Interestingly, Kerala, with it’s higher than national average literacy rate, has an unemployment rate of 7.4 per cent, which is much higher than the national average of 2.3 per cent. According to Labour Bureau's "Third Annual Employment & Unemployment Survey 2012-13" released on 29 November 2013, unemployment rate amongst illiterate youth is lower than educated youth.

3 Reasons Employers Say They Don’t Hire Youth. *15

Youth Seem Too Entitled. Employers frequently say that whether they’re high school dropouts or college graduates, youth today seem too entitled. No matter their station in life, they think they should have rewarding work, ideal workplaces, fair pay, good benefits, and substantive advancement opportunities. In return, they don’t want to work as hard, as long, or as meaninglessly as their parents or grandparents did.

*14. Unemployed or unemployable? By Ketan Kapoor in the Hindu dated 22 Dec 2013 at!
*15. Why Youth Are Unemployable   Posted by Adam at
Adam Fletcher is a speaker on engaging young people in business, education, and communities. He is also the author of several books, including Ending Discrimination Against Young People. Learn more about him by visiting
Youth Are Too Apathetic. With their obsessive amount of piercings, tattoos, and poor clothing, employers say youth constantly show that they are indifferent to common workplace expectations for appearance. Reflecting that indifference, youth today don’t respect the predominant Protestant Work Ethic that has dominated successful businesses around the world for more than 400 years. Many bosses say that young workers’ apathy shows in monumental ways when they simply don’t exert the energy needed to get the job done.

Youth Just Aren’t Ready. Despite all their education and education reform, tutoring, youth programs, and other entitlements youth enjoy today, employers consistently report that youth aren’t showing up for work ready to get the jobs done. Instead, they’re under-skilled and less-than-willing to learn what they need to in order to perform the most menial labor.

Learning to Earning…

In order to create employment opportunities for blue-collar jobs, to begin with, the National Skill Development Council (NSDC) has planned to target 25 million youth for training in various skill-based jobs over the next 10 years*14.

While government still needs to work out to remove hurdles to economic activity by not only merely simplifying regulations but going for smart regulations, the quality of public education must be enhanced and licence raj should be totally dismantled to enable entrepreneurs exploit fleeting opportunities that they come by. The increase in wages in China had opened the door for export-led garment industry and other labour intensive industries of India to generate millions of jobs. According to a report of World Bank “Stitches to Riches?” even a 10% growth in garment price of China will create 1.2 million jobs in the Indian garment industry*16.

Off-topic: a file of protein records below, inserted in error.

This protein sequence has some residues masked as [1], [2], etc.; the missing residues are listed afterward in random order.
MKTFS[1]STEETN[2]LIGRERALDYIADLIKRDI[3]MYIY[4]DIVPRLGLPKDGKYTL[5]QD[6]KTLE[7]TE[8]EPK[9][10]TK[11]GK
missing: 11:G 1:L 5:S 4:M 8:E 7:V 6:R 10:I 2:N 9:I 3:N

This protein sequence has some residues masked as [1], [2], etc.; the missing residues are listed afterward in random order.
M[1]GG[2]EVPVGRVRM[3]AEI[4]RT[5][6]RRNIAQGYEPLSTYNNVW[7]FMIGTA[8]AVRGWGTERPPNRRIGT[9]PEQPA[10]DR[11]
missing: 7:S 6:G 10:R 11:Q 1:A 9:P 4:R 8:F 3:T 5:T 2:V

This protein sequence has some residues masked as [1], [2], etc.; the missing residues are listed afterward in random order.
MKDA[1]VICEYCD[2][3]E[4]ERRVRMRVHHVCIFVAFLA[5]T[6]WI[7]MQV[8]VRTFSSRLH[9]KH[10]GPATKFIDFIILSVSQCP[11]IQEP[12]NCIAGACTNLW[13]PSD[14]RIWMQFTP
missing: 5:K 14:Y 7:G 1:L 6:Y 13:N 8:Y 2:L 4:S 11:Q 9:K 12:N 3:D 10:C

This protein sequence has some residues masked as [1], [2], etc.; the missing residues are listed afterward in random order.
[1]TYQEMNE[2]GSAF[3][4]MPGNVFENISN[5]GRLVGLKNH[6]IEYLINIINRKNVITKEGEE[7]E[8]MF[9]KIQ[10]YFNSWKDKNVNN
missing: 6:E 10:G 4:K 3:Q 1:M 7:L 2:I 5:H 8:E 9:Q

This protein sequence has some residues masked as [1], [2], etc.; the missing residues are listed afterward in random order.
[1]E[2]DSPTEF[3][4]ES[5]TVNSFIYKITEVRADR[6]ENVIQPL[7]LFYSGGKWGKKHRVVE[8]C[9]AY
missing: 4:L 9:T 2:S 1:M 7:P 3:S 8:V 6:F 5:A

*16. Youth want jobs not quota, it will not remove frustration of unemployed people

8 Steps to Youth Employability*15

Accept Responsibility. If you actually believe youth are unemployable, you are actually responsible for that condition, as well as for addressing it. If just 10% of all adults everywhere accepted responsibility for doing something different, youth unemployment would become rare around the world. No matter if you are a parent, a teacher, a police officer, business owner, politician, store manager, or simply a neighbor, you have a role to play. Read on to learn what that is.

Teach Young People About Mindsets. From birth, teach all young people everywhere to be willing to learn. Build lessons in how we think into early childhood development programs, and mandate all educators teach about learning styles and mindsets, and more.
Promote Practical Hopefulness. Many adults have largely given up on young people today, whether they recognize it or not. Instead of piping false hope across social media and television, we have to promote practical hopefulness that engenders real action.
Create Partnerships. As they enter their teen years, actively engage every young person in every community in an equitable partnership with an adult, whether as a mentor, in an apprenticeship, or otherwise.

Build Connectivity. Throughout their youth, continuously connect and reconnect every young person throughout their community through active learning, volunteerism, and otherwise.

Redo Education. Re-envision the core curriculum of schools to focus on practical, applicable skill-based and knowledge-building learning, rather than large topical swaths that are seemingly devoid of practical applications to students themselves. Student voice should be at the center of ALL education.

Promote In-person Internet. Weave together online identities with in-person identities. With the ubiquity of the Internet today, its increasingly vital that young people move seamlessly within their social networks, whether on the Internet or in real time.